Text: Jeremiah 31:31-34
In Psychology, our past shackles our present, hence we are still bound by these events in our life that affect our very present. But the alternative is looking to the future, letting the future—which is spotless and still clear—define the things that we do in our present.
Likewise, God calls us to “look forward to what lies ahead of us” (Phil. 3:13). In the same verse, it states that we need to forget what lies behind us. This phrase does not mean that our past is inessential, but it contextually means that we do not need to be preoccupied with the things or events in the past because it pulls us away from what God intended for us. It distracts us to reach the goal and forward-looking.
We know that the “futuristic” way of Thomas Frey is based on a historical survey, research, and other secular sciences. But we need to understand that even in the Bible, God calls us to do likewise. Remember that we are told to “conduct ourselves in a manner worthy of the gospel of Christ” (Phil 1:27). The term “conduct” means to follow or to live like you are part of this empire or kingdom. Paul is telling the church at Philippi to live as if they are already in heaven. Why? Because all Christians are already kingdom citizens.
To be clear, take note of this, the Israelites looked towards the future of the coming Messiah. Once it was fulfilled in Christ, the disciples looked towards the inauguration of the kingdom of God commenced in His death and resurrection. Afterward, the early church, together with the disciples, after the ascension of Christ, looks toward the future return of Christ, His second coming for the completion and consummation of all things. Indeed, throughout the Bible, the people of God are looking ahead, forward-looking, and focusing on what is set before them in the future.
In other words, Israelites hang on to this messianic hope—future-looking, focusing on what is ahead of them—both forward and Godward. It is in this certain future that they still have hope—a living hope.
Now, in verse 31, it speaks about the last days—we are living the last days, which is also known as the days are coming. It was inaugurated during the realization of the “new covenant.” What is this new covenant? We learn in verse 31 that it speaks about the unity of the divided kingdom—they were both included in the covenantal promise.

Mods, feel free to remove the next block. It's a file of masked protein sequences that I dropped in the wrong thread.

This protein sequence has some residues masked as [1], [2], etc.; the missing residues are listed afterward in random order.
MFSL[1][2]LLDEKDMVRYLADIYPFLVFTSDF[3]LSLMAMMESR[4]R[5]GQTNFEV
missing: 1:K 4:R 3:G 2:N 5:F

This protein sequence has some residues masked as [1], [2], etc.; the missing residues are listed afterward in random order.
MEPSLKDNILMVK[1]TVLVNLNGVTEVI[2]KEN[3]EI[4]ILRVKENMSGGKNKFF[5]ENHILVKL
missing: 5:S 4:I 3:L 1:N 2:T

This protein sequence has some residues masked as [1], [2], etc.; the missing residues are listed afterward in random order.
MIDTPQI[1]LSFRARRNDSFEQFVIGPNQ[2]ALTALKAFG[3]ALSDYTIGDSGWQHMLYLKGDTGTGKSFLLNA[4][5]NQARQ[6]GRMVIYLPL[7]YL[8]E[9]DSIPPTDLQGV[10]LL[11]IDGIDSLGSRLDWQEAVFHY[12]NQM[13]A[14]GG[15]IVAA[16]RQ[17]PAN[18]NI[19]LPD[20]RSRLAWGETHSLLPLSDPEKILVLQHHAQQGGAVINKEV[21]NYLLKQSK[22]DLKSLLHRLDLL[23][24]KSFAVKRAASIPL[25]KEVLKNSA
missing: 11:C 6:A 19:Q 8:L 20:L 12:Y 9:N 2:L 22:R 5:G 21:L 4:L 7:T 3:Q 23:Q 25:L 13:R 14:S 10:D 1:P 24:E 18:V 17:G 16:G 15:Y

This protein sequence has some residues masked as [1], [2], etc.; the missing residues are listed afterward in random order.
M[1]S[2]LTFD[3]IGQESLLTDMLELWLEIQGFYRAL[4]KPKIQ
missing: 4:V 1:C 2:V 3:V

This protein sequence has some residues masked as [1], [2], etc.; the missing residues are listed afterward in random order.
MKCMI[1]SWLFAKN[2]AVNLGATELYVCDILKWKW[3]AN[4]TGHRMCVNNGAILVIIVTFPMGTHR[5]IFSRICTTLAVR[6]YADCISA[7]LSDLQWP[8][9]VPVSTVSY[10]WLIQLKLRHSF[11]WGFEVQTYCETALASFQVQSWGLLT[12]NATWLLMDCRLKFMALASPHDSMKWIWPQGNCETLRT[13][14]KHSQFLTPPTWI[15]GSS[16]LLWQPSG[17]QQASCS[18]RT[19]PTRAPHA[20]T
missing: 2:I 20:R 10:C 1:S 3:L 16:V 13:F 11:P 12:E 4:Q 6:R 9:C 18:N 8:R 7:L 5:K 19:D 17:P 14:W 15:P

Focusing on verses 33 and 34, understanding that this new covenant is different from the old one. In verse 33, God said, “I will put my laws in their minds and write it on their hearts,” this statement alludes to the 10 commandments which were written in the two tablets given to Moses. Being part of the new covenant entails that this law is now in our hearts. These are no longer isolated nor ignorant to us, but instead, we know that these things are part of our daily living.
This also points to Ezekiel 36:26-27, “I will give you a new heart and put a new spirit in you; I will remove from you your heart of stone and give you a heart of flesh. 27 And I will put my Spirit in you and move you to follow my decrees and be careful to keep my laws.”
Finally, the gift of forgiveness that God will no longer remember our sins is only possible through the availability of this new covenant. That is why Israelites eagerly waited for the coming messiah because they will be once and for all forgiven. Being forgiven entails being put back to the promised land, having the blessings of God, anyone now will be released from the bondage of sin; those who are part of the new covenant will now have the opportunity to have shalom—wholeness and flourishing life.
Similarly, as the Israelites looked forward and Godward in the coming of the messiah—fulfilled in Christ, we—therefore, as Christians—also need to do likewise, to look forward and Godward in the coming of Christ for the completion and restoration of all things. In His return, the Celestial city will be brought down, the presence of God is now felt in our faces; no more cry, no more pain, no more depression—it will just be full of joy, love, peace, and wholeness.
Looking into Hebrews 12:1-3, it shows us that the idea of “forward and Godward looking” permeates the entire Bible. We are called to “look unto Jesus,” we already tackled that focusing our life on Christ is both forward and Godward. It is in this manner of living individually and as a church that we can truly experience and maximize the goodness of our Lord and Savior.
With the help of the Spirit who leads and points us to Christ, we—UCBC—will be able to stand firm, keep the faith, moving forward while clinging to the covenantal promises of God! Let us contemplate the beauty and the unspeakable joy of God’s faithfulness to our church in pursuing godliness, future hope, and full satisfaction in Christ.
by Ptr. John Paul Arceno
UCBC New Jersey
April 25, 2021
*This section is an excerpt only; download the full manuscript here.